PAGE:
Now the ride takes on an edge of something secret: without apparent organization or direction, we walk, ride, and hike up the hills around the zoo, arriving at the top just as dusk falls. There's down time: riders talk and drink, and loose smoking circles aggregate. Finally, there's a proclamation: "FIVE MINUTES!" We huddle round for a quick introduction to Zoobombing protocol--how to warn other riders of traffic, the proper way to announce intention to pass, and a description of the route. "If you get lost," our educator slurs, "Just head downhill."

Seems simple enough, and five minutes later, I'm holding onto my bike, surrounded by hundreds of unconventional cyclists, counting down the seconds. "Five! Four! Three! Two! One! Zoobomb!" We shout in unison, and set off down the hill. As we pick up speed, the surrounding riders start to feel like a stationary frame of reference: it is the rushing gray asphalt, lit up by dozens of high-intensity bike and helmet lights, that is moving beneath us.

"Passing on your left!" I hear a shout being me, and maintain space for them to ride through. Seconds later, a woman in her forties on a tough-looking mountain bike blazes past, her broad grin a blur. "Zoobomb!" She shouts, and I echo it back to her. We're yelping, shouting, exuberant as the road bends and twists through the night. Each curve brings an exhilarating burst of speed, as we corner hard into the road.

Up ahead, riders shout out a warning. "Car!" It's a signal that a vehicle is near, and sure enough, just past the next turn an SUV idles. Its lights flare brightly and make it hard to see the road. "Car!" I shout, doing my part to warn those behind us. Most drivers just stop when they encounter a Zoobomb: there isn't any other safe option. Cyclists break and flow around the vehicle like fish around sharp coral, rejoining on the other side with whoops and grins.

At the base of the hill, I see the group slowing to a stop: we've reached the halfway mark, a cemetery drive just off the main road. "WOW!" the curly-haired college student to my left is overwhelmed. "Did you see how fast we were going?"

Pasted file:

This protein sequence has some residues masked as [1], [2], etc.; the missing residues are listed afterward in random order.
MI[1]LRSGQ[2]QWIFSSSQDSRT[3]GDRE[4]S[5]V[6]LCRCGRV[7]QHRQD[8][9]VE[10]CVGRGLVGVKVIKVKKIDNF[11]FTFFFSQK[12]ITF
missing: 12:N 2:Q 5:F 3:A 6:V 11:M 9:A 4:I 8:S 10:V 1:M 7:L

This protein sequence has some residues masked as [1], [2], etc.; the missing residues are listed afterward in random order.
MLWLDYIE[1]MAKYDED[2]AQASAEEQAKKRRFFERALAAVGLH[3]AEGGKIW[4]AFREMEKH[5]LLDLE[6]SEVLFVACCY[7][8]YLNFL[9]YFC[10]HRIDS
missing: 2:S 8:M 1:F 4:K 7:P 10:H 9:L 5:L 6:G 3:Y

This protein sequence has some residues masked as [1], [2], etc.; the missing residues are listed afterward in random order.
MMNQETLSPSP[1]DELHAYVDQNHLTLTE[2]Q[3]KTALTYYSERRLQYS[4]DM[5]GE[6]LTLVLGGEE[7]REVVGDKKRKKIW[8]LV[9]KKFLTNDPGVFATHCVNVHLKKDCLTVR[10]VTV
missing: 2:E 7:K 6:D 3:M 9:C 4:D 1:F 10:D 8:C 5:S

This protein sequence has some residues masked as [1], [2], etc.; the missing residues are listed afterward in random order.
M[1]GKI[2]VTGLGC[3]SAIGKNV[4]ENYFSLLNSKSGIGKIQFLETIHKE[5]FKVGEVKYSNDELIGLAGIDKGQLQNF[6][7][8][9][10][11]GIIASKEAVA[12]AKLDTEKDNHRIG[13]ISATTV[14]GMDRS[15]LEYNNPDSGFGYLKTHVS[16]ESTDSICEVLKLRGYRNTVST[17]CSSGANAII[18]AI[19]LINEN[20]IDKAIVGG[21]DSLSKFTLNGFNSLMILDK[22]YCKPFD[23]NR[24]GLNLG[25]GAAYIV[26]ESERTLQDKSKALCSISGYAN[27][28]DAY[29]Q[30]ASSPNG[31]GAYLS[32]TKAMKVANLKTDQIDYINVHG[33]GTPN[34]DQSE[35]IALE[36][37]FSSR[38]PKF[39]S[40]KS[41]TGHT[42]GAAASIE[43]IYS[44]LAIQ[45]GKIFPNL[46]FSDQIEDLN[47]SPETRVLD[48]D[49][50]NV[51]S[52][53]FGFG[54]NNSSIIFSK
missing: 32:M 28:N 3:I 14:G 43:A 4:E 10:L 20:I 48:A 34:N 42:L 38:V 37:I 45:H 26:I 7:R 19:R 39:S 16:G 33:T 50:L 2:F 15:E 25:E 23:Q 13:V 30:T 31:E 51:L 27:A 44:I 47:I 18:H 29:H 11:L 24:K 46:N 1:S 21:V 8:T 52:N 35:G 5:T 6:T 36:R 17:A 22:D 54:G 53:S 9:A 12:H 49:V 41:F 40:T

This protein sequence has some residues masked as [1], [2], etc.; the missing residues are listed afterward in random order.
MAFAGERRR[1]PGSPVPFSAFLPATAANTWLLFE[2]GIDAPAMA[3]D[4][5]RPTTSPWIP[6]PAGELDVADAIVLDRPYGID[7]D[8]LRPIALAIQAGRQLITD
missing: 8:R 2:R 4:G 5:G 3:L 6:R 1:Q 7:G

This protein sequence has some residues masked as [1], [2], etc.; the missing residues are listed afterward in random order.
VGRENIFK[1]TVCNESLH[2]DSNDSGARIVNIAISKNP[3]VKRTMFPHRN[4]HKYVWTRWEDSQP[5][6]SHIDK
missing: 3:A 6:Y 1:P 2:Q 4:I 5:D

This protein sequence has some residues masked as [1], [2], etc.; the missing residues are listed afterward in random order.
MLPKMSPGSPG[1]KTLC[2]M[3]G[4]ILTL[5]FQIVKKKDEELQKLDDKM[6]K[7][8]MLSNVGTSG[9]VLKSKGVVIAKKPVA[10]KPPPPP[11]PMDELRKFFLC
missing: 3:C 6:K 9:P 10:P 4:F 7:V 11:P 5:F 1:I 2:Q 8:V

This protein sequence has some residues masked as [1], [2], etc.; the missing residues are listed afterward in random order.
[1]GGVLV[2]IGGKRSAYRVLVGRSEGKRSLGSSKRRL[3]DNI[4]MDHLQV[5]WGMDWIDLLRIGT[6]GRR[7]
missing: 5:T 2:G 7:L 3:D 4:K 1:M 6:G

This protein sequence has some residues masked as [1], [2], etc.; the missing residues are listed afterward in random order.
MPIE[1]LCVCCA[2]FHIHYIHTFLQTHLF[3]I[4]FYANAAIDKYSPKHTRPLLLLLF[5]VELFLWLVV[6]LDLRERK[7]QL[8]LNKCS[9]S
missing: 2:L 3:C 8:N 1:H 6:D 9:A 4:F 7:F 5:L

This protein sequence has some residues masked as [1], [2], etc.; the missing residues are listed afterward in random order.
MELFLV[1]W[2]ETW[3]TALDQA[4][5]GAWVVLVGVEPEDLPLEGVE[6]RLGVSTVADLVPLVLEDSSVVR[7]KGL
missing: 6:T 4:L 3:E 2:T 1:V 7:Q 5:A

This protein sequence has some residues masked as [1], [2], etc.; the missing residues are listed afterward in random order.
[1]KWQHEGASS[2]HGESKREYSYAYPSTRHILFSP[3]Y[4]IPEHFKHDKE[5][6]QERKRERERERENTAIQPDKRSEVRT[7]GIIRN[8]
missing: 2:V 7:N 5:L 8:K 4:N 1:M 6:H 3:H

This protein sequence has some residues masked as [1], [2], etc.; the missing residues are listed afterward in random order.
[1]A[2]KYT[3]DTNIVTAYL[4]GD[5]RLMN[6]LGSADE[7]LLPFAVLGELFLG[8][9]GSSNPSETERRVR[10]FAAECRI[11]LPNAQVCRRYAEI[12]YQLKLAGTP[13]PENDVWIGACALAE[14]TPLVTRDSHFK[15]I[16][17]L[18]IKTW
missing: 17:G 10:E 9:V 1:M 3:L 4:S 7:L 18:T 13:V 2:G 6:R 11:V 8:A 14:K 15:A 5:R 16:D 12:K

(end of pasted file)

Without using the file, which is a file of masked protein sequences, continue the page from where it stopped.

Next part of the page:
"Naw, you guys are slowpokes," the second man on a tandem-bike team contradicts. "We made it down here *way* before all of you."

"You're the blind biker? Seriously!?"

"Yep, legally blind. 'Course, my partner here isn't, he steers for both of us. But you get two guys pedaling on a single frame, and nothin's gonna catch you." I want to ask how they do it, but I'm interrupted by the start of the second half.

"Pick whatever direction you want, and go!" A voice shouts out in the dark, and I follow the cyclist ahead of me. "Stay out of the center," is all the warning I get, before we plunge onto a narrow, broken-up, U-shaped path: more a trail, really. The asphalt has ripped and cracked in the center, and my bike shakes violently--before I know it, my light has slipped free and is hanging loose from the handlebars! Following the riders in front of me, I dodge rocks and puddles as we barrel through the woods, finally bursting free into downtown streets.

Luckily, there's nobody behind us, and our stream expands to take over both lanes. Cars ahead of us come to a stop, and we whiz past. At each light the front riders shout the status of the intersection: "Car!" indicates cross traffic, while "Clear!" indicates it's safe to enter. Some runs are timed; the Zoobombers count down from red to determine when to start their approach, and make every light. On this route, there's no way to determine the state of the lights, and I feel lucky to make the greens. We finally coast across the PGE Park triangle, and arrive at the MAX station. Time elapsed: fourteen pulse-shattering, adrenaline-inducing, incredible minutes.

What's next?

We do it again--but this time, up the stakes.

They call it Hellway, but most people know it as Highway 26. Our route goes downhill right from the elevators, and there's no looking back: all eyes are focused on the road ahead. We drift around the Zoo parking lot, cross the freeway overpass, and make a left turn onto the on-ramp. We drop to a crouch, some riders hanging just inches above the frenetic spin of their back wheels, and pedal as hard as we can to get up to speed. The freeway drifts closer to the on-ramp, we fill the lane, and... merge! The freeway margins are host to deadly debris: gravel, glass, and metallic remnants of car accidents which will puncture your tires or convert your face to chiseled spam in the blink of an eye, so we take over the right lane at forty miles an hour.

Cars drift by in the leftmost lane: there's next to no-one on the road, but what drivers there are give us plenty of clearance. Despite the steep downward grade, I have to pedal as hard as I can to keep up: daredevils on minibikes draft in my massive air shadow, and then zoom past, tiny wheels whirring. After a couple of miles, we take the off-ramp, and power through the tunnel under the West Hills. It's an awe-inspiring sight: fifty-odd bikes flying beneath the harsh sodium lamps and arched tile walls. We burst out into the free air again, and, coming into the final stretch, coast under the soaring central span of the Vista Bridge. It's fantastic, awe-inspiring, like nothing I've ever done. When the train comes, ten minutes later, we're still grinning ear-to-ear.

Zoobomb: one heck of a bike ride.